The Ellen MacArthur Foundation is one of the most important charities in the world developing and promoting the concept of a circular economy by working with businesses, policymakers and academics. On 30 March 2023, the Foundation published its “Plastic Initiative 2023 Recycling Rate Survey” in which Expanded Polystyrene (EPS) for insulated and protective packaging is no longer covered by the “Global Commitment” (https://www.unep.org/new-plastics-economy-global-commitment), as it is recognised by the Ellen MacArthur Foundation that EPS transport packaging (insulated and protective) is recycled at “scale and in practice” across the world. This a step forward for EPS industries which put sustainability and circular economy at the core of their ambitions for a better Europe.
The excellent result of the EPS recycling rate in Europe
The Ellen MacArthur Foundation sets very specific criteria when it comes to validating the recyclability of plastic materials: “The test and threshold to assess if the recyclability of a packaging design is proven “in practice and at scale” for the Global Commitment are: does that packaging achieve a 30% post-consumer recycling rate in multiple regions, collectively representing at least 400 million inhabitants?”, defines the Foundation. These criteria are applied by United Nations Environmental Programme in the negotiations regarding the International Treaty on Plastic Pollution, a legally binding agreement on plastic pollution by 2024 agreed by 175 nations across the world.
Through an initiative of the National Association EPS-branchen (Denmark) which met with the Ellen MacArthur Foundation to discuss the properties of EPS, the data shared by the EPS industry was considered by the Foundation and proved that EPS used for insulated and protective packaging meets the criteria to validate the recyclability of material at “scale and in practice”.
Indeed, in the European Union, the EPS post-consumer packaging recycling rate is approximately 40%, while in North America the recycling rate exceeds 30% (above 50% for Japan, China and South Korea). Some European countries shine with excellent recycling rates: in Norway, for instance, the recycling rate exceeds 70% while in Denmark, Portugal, Belgium, Austria and Ireland the recycling rate is above 50%. Furthermore, EPS recycling rates also exceeds 30% in Brazil.
After having reviewed the data presented, the Ellen MacArthur Foundation acknowledged EPS fish boxes and white goods EPS protective packaging are indeed not only recyclable, but actually recycled. EPS Branchen, EUMEPS member and Danish EPS National Association, published a detailed memo on the matter.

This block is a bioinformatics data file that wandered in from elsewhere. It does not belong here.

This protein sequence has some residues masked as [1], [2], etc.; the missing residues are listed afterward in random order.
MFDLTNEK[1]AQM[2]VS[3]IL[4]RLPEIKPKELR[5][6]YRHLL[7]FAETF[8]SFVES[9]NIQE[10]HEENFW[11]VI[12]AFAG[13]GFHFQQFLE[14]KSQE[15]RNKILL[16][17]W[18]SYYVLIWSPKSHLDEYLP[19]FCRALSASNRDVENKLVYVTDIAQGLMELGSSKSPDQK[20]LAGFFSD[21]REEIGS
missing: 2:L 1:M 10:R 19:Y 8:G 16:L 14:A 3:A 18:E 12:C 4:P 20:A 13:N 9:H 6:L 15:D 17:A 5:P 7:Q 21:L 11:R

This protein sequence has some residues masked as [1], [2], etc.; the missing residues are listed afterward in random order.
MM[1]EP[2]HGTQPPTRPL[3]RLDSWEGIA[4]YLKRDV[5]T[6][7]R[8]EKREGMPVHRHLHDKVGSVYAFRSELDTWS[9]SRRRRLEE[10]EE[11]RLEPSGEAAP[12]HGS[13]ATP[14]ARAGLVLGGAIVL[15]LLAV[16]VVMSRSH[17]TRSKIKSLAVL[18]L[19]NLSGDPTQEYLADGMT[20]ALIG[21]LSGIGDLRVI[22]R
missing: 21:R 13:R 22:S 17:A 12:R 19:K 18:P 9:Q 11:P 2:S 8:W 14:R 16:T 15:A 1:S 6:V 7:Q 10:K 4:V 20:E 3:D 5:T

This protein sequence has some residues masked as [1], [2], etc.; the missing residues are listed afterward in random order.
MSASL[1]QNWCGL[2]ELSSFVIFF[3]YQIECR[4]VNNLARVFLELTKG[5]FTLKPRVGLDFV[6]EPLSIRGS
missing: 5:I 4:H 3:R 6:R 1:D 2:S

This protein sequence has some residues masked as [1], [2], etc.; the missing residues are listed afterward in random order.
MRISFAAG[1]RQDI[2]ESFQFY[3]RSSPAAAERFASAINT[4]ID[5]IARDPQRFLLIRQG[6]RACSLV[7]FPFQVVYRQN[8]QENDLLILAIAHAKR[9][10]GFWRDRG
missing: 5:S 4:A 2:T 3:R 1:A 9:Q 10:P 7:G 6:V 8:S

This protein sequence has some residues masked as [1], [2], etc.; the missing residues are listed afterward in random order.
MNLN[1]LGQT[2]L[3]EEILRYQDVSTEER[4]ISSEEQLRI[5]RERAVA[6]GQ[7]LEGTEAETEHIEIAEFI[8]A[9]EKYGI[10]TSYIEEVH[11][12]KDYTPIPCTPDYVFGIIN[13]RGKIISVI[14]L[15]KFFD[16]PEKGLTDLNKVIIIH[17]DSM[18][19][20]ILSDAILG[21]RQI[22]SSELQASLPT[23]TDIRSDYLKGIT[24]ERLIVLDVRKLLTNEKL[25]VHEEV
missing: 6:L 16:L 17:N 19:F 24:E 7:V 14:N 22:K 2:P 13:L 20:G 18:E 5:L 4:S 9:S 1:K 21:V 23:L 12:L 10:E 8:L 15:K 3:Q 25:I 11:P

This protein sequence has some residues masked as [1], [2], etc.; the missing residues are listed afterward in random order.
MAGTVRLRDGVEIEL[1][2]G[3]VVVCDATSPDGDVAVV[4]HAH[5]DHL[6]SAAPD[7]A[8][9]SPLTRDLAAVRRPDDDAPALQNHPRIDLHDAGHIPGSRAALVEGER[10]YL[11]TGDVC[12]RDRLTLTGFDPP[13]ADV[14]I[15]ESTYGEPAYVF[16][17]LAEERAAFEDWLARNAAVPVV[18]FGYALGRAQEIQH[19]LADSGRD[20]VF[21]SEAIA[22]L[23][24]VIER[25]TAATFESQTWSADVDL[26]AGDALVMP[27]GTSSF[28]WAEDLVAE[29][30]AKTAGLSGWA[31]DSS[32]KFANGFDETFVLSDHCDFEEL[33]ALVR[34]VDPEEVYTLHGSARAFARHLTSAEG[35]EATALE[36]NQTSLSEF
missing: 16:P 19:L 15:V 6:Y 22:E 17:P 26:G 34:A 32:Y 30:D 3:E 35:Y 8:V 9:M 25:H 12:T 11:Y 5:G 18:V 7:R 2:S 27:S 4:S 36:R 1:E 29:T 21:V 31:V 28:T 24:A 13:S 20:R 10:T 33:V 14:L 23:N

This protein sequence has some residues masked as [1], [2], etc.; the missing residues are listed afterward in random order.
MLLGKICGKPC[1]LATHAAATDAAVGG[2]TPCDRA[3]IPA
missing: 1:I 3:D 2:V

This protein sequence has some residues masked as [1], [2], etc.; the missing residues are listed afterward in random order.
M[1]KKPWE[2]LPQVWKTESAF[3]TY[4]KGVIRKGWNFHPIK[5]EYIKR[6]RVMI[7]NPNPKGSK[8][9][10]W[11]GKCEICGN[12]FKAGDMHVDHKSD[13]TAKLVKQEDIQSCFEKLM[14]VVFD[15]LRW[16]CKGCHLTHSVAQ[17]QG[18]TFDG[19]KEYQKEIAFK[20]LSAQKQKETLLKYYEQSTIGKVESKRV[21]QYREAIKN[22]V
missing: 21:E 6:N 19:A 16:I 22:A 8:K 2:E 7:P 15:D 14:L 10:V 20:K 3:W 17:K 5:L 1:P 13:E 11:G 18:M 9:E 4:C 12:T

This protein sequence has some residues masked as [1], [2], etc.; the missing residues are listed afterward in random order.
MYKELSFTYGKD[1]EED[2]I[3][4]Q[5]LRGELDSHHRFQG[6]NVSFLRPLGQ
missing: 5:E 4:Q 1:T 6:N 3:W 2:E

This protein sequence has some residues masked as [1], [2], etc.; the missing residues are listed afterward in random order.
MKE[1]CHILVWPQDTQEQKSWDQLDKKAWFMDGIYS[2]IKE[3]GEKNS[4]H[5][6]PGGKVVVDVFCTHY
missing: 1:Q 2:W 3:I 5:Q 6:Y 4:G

When the EPS recycling rates in Europe go beyond expectations
All data submitted via government sources also showed that EPS post-consumer recycling covers 35 countries from 4 global regions with a population of at least 4.2 billion people, thus surpassing the criteria of 400 million set by the Ellen MacArthur Foundation by 650%. Not only does the EPS industry for insulated and protective packaging meet these criteria, but it also surpasses them!
Moreover, when applying the Ellen Macarthur Foundation criteria to compare the population with the assessment of recycling for other packaging materials, EPS post-consumer recycling is the second most recycled plastic packaging measured by population. If only looking at the government data and population for 2018, then EPS is the third most recycled packaging material in the world. It should also be noted that insulated and protective EPS packaging only represents a marginal share of plastic packaging produced across the world, significantly below 0.2%.
Finally, these excellent results should also be put in perspective with the Conversio study, “The EPS Industry Journey towards Circularity”, published by EUMEPS which also clearly demonstrates the engagement of European EPS industries to recyclability and circularity. Nevertheless, the entire European EPS industry is thrilled to see that efforts made in the last years to keep increasing the recycling of the material to achieve circularity and keep increasing recycling have been recognised by the Ellen Macarthur Foundation.